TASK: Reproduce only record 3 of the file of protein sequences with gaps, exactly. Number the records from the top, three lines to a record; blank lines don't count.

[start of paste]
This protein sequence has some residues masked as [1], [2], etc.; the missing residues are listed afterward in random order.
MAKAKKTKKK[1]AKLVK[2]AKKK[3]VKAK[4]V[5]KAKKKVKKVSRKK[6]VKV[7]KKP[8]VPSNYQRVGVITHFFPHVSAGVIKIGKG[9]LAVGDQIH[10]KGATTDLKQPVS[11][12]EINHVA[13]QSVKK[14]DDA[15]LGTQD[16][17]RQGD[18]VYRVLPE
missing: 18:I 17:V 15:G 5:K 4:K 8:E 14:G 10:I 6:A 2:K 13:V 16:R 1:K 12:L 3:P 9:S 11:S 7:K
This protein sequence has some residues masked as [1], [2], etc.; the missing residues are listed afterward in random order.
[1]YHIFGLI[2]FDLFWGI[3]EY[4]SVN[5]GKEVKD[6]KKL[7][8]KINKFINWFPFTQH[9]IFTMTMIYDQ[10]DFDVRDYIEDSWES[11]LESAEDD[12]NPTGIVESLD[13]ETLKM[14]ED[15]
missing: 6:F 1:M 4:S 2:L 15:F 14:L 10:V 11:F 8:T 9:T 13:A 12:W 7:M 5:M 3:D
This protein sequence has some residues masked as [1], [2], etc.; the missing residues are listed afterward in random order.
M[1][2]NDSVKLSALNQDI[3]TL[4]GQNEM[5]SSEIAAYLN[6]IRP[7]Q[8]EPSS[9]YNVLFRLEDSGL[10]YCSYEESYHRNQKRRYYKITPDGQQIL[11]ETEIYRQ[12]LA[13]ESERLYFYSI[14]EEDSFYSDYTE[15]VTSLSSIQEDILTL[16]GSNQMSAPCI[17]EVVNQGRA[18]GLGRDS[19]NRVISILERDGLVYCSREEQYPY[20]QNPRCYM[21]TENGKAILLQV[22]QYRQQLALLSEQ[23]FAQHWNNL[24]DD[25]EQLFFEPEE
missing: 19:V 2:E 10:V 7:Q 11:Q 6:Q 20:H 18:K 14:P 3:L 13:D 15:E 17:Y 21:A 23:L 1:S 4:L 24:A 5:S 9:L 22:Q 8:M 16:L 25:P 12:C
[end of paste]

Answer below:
This protein sequence has some residues masked as [1], [2], etc.; the missing residues are listed afterward in random order.
M[1][2]NDSVKLSALNQDI[3]TL[4]GQNEM[5]SSEIAAYLN[6]IRP[7]Q[8]EPSS[9]YNVLFRLEDSGL[10]YCSYEESYHRNQKRRYYKITPDGQQIL[11]ETEIYRQ[12]LA[13]ESERLYFYSI[14]EEDSFYSDYTE[15]VTSLSSIQEDILTL[16]GSNQMSAPCI[17]EVVNQGRA[18]GLGRDS[19]NRVISILERDGLVYCSREEQYPY[20]QNPRCYM[21]TENGKAILLQV[22]QYRQQLALLSEQ[23]FAQHWNNL[24]DD[25]EQLFFEPEE
missing: 19:V 2:E 10:V 7:Q 11:Q 6:Q 20:H 18:K 14:P 3:L 13:D 15:E 17:Y 21:A 23:L 1:S 4:L 24:A 5:S 9:L 22:Q 8:M 16:L 25:P 12:C